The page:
Apollinaire Fine Arts pays homage to the written word in Calligram, an exhibition presenting work by five artists inspired by text as a physical, visual object. The word calligram (calligramme in the original French) was coined by Guillaume Apollinaire through his poetry collection of the same name, in which – eschewing poetic and typographical convention – he set his words free to float, twist and create works that spoke as much to the eye as to the ear. The artists in Calligram have also taken the written word as the basis for their work, playing with the physical forms of text to create a new and expressive visual language.
In this varied yet cohesive showcase, Calligram brings together paintings, works on paper, sculptural forms and performance to result in a thematic line that is at times subtly pervasive, at others deliberate and commanding. From Stuart Sheldon’s vibrant, bold and at times provocative reappropriations of classic literarary titles to Francis Gury’s delicate, tactile treatment of paper as a characteristic material, the exhibition aims to amplify the implications of the written word – augmenting its potential to open a dialogue that is principally visual.
Stuart Sheldon is a key figure in Miami’s Wynwood arts district. An artist for our times, he uses celebrated works of classic literature to make political statements, slicing and reassembling their covers into arresting collages. Sheldon burst into public consciousness with Fancy Nasty, an installation in a derelict waterfront property that became the talk of Art Basel Miami Beach in 2015. His critically acclaimed series I’m With The Banned and The Best Books Ever Written are concerned with censorship and false narratives in political discourse, and have been exhibited in Berlin, San Francisco, Dallas and Miami, where earlier this year he was also invited to speak about his work at the Perez Art Museum. For Calligram, Sheldon presents a series of new works, critiquing the corrosive use of money and power in American politics.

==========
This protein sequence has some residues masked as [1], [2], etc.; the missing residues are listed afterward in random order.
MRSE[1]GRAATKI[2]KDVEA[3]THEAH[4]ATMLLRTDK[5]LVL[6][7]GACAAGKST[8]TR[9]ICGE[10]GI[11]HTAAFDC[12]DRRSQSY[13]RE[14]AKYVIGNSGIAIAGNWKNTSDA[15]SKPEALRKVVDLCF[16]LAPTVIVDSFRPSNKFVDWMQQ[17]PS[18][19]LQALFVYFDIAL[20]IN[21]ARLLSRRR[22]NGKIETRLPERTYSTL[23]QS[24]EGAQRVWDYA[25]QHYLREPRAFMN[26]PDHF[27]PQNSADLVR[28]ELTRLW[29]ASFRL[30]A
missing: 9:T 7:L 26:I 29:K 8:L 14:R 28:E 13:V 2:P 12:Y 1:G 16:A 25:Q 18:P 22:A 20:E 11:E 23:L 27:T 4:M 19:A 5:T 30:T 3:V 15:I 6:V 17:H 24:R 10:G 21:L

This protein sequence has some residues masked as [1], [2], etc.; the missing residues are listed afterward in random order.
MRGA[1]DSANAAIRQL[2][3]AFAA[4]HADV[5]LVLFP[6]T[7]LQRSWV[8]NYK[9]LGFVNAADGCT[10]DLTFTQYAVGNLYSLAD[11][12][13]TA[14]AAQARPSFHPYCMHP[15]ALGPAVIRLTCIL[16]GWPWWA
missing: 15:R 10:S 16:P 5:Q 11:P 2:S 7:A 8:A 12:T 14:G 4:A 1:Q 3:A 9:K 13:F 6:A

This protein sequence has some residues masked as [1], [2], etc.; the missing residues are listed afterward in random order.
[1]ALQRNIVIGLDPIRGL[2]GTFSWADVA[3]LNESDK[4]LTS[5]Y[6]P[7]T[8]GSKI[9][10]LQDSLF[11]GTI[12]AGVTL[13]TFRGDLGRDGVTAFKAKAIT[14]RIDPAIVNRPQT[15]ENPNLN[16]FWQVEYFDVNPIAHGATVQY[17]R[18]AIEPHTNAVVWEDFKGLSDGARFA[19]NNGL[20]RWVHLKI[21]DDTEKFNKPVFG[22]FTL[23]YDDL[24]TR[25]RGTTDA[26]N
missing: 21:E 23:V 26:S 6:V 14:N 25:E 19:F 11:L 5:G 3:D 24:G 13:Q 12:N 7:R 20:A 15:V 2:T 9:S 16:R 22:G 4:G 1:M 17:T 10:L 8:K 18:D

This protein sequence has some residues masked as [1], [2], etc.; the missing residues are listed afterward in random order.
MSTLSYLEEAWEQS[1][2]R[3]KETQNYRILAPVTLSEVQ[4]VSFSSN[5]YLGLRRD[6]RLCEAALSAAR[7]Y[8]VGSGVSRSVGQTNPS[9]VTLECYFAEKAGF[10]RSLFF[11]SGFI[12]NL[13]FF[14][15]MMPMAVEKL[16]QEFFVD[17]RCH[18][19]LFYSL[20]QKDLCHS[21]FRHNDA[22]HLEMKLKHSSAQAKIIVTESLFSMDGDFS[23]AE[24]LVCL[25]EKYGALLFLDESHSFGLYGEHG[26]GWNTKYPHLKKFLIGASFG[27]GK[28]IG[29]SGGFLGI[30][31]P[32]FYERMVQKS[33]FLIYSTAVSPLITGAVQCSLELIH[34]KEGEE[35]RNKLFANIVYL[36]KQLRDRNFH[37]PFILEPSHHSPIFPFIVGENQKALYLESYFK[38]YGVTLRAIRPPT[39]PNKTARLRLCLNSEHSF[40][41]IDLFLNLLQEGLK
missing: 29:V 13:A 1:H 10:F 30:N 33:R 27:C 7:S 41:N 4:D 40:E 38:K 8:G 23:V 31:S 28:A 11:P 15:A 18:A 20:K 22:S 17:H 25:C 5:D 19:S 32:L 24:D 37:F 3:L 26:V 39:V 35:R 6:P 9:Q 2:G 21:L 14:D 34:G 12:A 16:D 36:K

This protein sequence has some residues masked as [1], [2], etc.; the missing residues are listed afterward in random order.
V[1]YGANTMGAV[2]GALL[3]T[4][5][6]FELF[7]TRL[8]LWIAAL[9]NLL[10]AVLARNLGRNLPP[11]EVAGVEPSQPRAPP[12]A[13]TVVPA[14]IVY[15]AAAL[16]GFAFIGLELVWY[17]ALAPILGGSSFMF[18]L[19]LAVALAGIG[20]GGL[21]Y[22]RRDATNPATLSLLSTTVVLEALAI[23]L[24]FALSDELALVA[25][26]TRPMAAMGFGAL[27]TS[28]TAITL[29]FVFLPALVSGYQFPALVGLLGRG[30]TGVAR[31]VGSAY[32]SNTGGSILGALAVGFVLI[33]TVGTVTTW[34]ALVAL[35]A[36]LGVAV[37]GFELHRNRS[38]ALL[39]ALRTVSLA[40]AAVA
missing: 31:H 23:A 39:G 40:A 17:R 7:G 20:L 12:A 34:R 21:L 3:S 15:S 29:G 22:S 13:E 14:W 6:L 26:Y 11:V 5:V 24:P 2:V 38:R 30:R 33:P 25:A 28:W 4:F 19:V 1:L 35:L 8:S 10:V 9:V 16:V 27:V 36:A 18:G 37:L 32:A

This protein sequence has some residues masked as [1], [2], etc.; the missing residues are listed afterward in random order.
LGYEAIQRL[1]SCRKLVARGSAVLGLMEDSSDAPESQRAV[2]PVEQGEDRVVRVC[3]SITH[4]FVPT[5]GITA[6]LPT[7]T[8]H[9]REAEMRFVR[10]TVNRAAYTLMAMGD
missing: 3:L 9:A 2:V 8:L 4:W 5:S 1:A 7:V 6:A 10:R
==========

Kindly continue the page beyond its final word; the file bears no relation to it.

Penelope Guidoni, a French artist now settled in Prague, is an economist by training, but abandoned her former career to retrain as a bookbinder. Working in collaboration with authors and printers, her starting point is always an inspirational text, printed as a one-off or limited edition, around which she crafts a unique leather binding and case to transform a work of literature into a true work of art. In 2017, she was awarded silver prize at the third International Bookbinding Competition. Her work has been exhibited extensively around the world including such prestigious institutions as the Grand Palais, Paris, the Bodleian, Oxford, the Nobel Museum, Stockholm, and the Nerima Art Museum, Tokyo.
Frances Gury trained as a sculptor in London, where he worked and exhibited for many years before returning to his native France. For the past 15 years, his work has been paper-based – but, eschewing traditional materials, he usitises fire as a transformative agent, to char the paper and blacken it with smoke before building layers through use of oxidised metals, sealing wax or other media of his own creation. Taking his inspiration from classical Chinese and Persian calligraphy, in his series Ecritures Gury’s line loops and curls, the abstract form evoking hidden writings and meanings, while his Don Quichotte and Poèmes reference the literary past more directly. Recent exhibitions include those at the Institut Français in London, the Galerie Marten in Berlin, and the Chateau du Grand Jardin de Joinville, France.
John Reigert & Phoebe Tsang are, respectively, an American artist living in Philadelphia and an Anglo-Canadian writer, musician and performance artist based in Toronto. In Calligram, for the first time Riegert and Tsang present the results of their recent collaboration, the Lightup Poems, in which Riegert visually interprets found poetry created by Tsang using the Dada-inspired technique of selecting individual words and phrases from an existing piece of writing. A graduate of the Carnegie Mellon School of Design, Reigert’s artistic epiphany came when he decided to abandon his formal training and work solely with a sharpie and plain paper, creating ephemeral works with a deliberate “low art” aesthetic. Tsang trained as an architect in London before moving to Canada to pursue a career as a concert violinist, but found herself increasingly drawn to writing. Her first full-length poetry collection Contents of a Mermaid’s Purse was published in 2009, since when her work has been shortlisted for the Bristol Short Story Prize and the Matrix Lit-POP Awards. Tsang is also a practicing tarot artist and will offer readings as part of “Poetry & Prediction” at the Fitzrovia Gallery on 13th October.